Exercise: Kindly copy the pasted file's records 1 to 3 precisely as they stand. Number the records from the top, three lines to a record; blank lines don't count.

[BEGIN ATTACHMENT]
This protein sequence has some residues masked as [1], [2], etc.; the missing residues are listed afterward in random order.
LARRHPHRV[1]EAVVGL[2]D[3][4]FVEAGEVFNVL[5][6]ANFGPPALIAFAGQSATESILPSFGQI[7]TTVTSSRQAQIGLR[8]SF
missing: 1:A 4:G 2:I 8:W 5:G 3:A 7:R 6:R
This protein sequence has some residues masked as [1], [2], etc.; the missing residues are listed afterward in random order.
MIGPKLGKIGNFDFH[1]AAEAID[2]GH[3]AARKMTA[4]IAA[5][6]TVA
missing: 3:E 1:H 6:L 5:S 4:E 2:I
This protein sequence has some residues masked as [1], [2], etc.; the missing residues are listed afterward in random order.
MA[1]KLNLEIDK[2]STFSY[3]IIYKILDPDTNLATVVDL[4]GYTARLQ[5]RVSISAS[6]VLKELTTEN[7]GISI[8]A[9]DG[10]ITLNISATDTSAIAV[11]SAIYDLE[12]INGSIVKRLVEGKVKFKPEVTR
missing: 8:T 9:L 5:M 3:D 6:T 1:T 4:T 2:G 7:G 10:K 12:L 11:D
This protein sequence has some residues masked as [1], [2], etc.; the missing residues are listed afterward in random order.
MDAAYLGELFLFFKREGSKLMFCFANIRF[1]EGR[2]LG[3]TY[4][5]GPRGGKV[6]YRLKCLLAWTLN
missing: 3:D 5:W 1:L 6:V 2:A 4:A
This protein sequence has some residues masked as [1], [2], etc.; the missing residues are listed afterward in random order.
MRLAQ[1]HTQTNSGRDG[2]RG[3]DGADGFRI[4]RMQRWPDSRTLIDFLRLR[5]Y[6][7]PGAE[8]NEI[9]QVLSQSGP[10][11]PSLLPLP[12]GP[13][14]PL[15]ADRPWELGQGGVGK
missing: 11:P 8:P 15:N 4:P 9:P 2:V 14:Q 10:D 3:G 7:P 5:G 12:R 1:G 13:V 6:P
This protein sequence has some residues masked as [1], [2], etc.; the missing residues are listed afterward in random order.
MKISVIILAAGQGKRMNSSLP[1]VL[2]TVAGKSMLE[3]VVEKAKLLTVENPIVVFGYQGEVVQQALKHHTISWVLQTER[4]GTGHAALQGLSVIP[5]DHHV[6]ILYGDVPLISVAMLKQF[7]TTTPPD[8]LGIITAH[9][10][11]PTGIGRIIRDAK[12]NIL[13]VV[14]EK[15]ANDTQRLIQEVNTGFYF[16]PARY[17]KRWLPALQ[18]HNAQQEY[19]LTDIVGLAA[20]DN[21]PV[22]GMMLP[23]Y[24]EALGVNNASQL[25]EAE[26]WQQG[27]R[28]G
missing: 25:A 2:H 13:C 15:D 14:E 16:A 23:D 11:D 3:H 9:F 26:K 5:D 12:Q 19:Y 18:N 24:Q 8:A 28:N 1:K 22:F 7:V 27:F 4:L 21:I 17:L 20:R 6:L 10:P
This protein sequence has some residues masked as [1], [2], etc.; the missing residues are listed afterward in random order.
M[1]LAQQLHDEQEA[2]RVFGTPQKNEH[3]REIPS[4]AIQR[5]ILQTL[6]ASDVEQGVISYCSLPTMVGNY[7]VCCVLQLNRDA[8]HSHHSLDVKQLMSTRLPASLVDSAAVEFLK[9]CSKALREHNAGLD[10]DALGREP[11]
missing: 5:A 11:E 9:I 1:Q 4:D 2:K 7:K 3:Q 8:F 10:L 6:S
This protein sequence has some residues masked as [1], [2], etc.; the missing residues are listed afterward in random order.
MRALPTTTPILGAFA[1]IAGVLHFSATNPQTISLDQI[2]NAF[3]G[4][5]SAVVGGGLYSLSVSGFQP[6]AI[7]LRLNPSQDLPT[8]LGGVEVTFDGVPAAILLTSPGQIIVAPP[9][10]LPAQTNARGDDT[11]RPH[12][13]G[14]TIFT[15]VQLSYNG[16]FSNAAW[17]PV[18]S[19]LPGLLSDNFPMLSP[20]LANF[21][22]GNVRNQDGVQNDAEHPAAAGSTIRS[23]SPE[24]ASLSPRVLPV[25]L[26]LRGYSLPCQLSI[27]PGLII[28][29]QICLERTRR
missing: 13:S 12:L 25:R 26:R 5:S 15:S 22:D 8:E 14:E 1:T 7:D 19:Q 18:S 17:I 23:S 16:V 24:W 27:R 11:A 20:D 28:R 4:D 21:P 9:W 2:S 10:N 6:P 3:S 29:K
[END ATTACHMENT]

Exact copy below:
This protein sequence has some residues masked as [1], [2], etc.; the missing residues are listed afterward in random order.
LARRHPHRV[1]EAVVGL[2]D[3][4]FVEAGEVFNVL[5][6]ANFGPPALIAFAGQSATESILPSFGQI[7]TTVTSSRQAQIGLR[8]SF
missing: 1:A 4:G 2:I 8:W 5:G 3:A 7:R 6:R
This protein sequence has some residues masked as [1], [2], etc.; the missing residues are listed afterward in random order.
MIGPKLGKIGNFDFH[1]AAEAID[2]GH[3]AARKMTA[4]IAA[5][6]TVA
missing: 3:E 1:H 6:L 5:S 4:E 2:I
This protein sequence has some residues masked as [1], [2], etc.; the missing residues are listed afterward in random order.
MA[1]KLNLEIDK[2]STFSY[3]IIYKILDPDTNLATVVDL[4]GYTARLQ[5]RVSISAS[6]VLKELTTEN[7]GISI[8]A[9]DG[10]ITLNISATDTSAIAV[11]SAIYDLE[12]INGSIVKRLVEGKVKFKPEVTR
missing: 8:T 9:L 5:M 3:D 6:T 1:T 4:T 2:G 7:G 10:K 12:L 11:D